A few years ago, a certain reporter was in a freak parking accident while wearing his favorite black velvet coat. After being dragged downhill for a bit by a runaway vehicle he and his beloved coat were in shreds. Doctors repaired the reporter, but more importantly, Sonoma costume designer Linda Rawls was able to save the coat and the reporter remains in awe. Also in awe of Rawls is the Cultural and Fine Arts Commission of Sonoma, which named Rawls its 2008 Sonoma Treasure Artist of the Year. A reception in Rawls’ honor will be hosted at the Sonoma Valley Museum of Art later this month.
“You need to have the aesthetics and if you’re going to do it well, you’ve got to do your research,” said Rawls of her passion. A former financial aid advisor, is perhaps best known for her work designing costumes for the Sonoma City Opera, Community Center productions, Sonoma Ballet Conservatory, Vintage House, several plays for Hootchie Doo Productions and 42nd Street Moon in San Francisco. “You can’t ever let the history get ahead of the play, but you’re still working to express the director’s vision for the piece of work that he’s doing. So it’s one of those things where you take somebody else’s work, somebody else’s ideas, and you make it fit.”
Making a costume fit – literally – is the easiest part of Rawls’ process. The real challenge, according to Rawls, is the seamless integration of a costume into the visual landscape of a production and aiding the narrative.
“What you’re really doing when you’re a good costumer is you’re painting a picture on stage that’s helping tell the story. The costume you design, but it’s the whole picture you design, too,” she explained.
Beyond the creative challenges Rawls enjoys, she often faces issues of shear volume as when a recent production of “Miss Saigon” at a Napa high school required 75 Viet Cong costumes. Another challenge is the occasional wardrobe malfunction. During a production of the 40s-era musical “By Jupiter,” Rawls created armor for both Greek soldiers and the Amazon women they encounter, the queen of whom, as legend suggests, was missing a breast.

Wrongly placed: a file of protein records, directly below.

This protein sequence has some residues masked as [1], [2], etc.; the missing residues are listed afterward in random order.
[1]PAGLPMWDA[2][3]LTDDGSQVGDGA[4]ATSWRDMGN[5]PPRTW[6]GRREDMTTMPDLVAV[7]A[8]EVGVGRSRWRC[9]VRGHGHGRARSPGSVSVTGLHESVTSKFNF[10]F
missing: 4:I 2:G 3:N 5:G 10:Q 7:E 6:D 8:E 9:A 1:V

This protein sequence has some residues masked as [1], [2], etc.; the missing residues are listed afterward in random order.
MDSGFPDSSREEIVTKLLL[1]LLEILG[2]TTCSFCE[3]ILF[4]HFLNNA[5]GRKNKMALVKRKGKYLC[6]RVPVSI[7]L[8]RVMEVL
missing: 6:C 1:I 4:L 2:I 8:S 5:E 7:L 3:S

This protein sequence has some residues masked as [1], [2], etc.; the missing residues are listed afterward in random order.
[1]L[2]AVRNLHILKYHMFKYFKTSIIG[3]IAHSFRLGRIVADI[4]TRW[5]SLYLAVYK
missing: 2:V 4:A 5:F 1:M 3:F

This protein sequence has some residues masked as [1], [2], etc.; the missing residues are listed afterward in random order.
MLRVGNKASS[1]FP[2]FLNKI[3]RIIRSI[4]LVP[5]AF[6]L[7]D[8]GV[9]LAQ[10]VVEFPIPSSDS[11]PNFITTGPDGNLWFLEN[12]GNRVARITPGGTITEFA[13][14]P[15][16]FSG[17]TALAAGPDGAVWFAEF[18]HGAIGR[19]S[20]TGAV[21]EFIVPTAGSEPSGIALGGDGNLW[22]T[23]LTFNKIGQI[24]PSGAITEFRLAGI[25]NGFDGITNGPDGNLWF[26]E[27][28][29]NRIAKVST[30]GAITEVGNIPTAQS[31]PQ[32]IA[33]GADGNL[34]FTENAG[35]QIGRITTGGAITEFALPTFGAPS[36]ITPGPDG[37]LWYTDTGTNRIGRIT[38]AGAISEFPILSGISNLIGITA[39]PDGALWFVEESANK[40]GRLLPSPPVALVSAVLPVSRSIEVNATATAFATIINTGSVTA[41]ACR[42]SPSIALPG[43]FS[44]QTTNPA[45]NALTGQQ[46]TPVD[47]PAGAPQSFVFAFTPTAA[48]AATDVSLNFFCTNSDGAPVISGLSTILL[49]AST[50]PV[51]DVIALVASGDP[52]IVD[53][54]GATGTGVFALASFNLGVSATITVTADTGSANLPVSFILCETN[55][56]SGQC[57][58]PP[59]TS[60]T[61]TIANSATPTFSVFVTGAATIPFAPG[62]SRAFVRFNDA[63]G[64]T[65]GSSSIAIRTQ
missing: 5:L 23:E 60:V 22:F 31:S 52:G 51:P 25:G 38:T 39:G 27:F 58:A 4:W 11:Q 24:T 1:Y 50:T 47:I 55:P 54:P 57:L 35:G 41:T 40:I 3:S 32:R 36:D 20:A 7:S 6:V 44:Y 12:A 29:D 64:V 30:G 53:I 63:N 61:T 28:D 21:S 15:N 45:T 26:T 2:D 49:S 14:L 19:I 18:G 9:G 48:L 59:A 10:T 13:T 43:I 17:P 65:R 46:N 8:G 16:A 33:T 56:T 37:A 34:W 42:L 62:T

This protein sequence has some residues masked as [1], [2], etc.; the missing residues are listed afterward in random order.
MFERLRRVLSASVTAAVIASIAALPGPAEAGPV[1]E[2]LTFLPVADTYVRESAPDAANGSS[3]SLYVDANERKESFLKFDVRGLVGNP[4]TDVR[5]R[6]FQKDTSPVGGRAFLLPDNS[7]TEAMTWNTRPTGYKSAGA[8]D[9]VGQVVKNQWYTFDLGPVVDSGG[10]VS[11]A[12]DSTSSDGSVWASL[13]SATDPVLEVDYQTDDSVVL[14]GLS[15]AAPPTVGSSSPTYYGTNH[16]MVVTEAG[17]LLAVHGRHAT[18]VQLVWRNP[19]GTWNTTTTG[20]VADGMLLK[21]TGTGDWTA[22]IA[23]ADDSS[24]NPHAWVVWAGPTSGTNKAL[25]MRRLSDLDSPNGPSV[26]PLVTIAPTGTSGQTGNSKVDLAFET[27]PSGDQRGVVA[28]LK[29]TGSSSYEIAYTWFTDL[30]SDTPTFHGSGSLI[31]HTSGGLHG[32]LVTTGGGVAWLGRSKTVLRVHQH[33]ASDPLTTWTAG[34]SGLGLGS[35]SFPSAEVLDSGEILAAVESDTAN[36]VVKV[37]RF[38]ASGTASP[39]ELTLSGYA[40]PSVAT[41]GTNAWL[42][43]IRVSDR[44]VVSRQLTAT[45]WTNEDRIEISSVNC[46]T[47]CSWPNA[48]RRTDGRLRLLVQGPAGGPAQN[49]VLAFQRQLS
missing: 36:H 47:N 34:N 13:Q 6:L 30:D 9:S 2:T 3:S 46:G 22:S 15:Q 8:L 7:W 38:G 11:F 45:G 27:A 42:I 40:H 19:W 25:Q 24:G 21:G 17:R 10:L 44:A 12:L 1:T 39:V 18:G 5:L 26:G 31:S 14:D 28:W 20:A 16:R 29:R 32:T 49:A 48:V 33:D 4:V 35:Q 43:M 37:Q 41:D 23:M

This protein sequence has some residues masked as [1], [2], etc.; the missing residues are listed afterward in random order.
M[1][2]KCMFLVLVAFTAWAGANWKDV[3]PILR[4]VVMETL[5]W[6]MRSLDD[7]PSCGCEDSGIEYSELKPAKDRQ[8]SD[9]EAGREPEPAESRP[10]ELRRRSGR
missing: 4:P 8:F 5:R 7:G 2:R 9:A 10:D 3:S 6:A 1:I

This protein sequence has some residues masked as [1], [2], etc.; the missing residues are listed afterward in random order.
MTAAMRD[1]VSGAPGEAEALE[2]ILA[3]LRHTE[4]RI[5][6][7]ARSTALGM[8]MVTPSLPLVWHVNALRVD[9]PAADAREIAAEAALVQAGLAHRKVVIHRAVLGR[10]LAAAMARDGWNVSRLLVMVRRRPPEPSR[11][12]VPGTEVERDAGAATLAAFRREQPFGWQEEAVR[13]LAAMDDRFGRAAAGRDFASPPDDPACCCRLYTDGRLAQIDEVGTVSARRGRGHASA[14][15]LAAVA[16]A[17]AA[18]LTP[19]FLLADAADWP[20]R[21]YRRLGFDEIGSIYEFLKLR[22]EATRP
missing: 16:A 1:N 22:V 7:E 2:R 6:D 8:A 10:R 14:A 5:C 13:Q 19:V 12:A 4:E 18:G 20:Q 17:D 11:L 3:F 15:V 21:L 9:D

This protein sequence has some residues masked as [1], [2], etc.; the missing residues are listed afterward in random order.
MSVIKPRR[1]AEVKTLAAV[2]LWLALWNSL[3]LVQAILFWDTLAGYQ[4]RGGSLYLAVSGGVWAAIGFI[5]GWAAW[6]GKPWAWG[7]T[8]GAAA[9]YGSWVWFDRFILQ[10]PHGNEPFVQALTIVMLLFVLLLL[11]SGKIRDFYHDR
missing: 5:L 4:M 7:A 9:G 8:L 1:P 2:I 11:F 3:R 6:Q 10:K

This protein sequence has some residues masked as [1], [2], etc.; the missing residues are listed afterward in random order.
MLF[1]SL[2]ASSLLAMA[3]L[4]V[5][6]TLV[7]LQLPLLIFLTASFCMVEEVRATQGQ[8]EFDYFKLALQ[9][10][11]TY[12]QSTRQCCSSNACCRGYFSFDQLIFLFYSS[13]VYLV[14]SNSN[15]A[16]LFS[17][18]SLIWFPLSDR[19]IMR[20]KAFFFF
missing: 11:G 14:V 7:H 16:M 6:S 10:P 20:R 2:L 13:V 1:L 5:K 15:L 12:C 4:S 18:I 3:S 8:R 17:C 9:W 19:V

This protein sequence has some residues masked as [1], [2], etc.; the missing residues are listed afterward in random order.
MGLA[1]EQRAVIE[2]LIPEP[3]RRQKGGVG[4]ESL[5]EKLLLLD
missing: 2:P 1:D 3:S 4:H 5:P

“The actress had both breasts, but the armor only had one breast. After she embraced the Greek solider in a kind of a wrestling match, his armor had caved in against her armor. Then, as he continued to sing, it popped out. I said, ‘Oh my God! What have I done?” I actually fell out of the seat I was in and I turned to the director and said, ‘I’m so sorry!’ He said, “That was a laugh, Linda. We needed a laugh.’ That was pure gold.”
The Cultural and Fine Arts Commission of Sonoma Treasure Artist of the Year reception is open to the public and will be held from 5:30 p.m. to 7:30 p.m., Wednesday, Nov. 19 at the Sonoma Valley Museum of Art, located at 551 Broadway in Sonoma. Tickets to the wine and hors d’oeuvres reception are $20 per person and reservations the will be accepted until 5 p.m., Nov. 12. Drop off or mail payment to: City of Sonoma, Attn: City Clerk, No. 1 The Plaza, Sonoma CA 95476. For additional information, call 707.933.2216.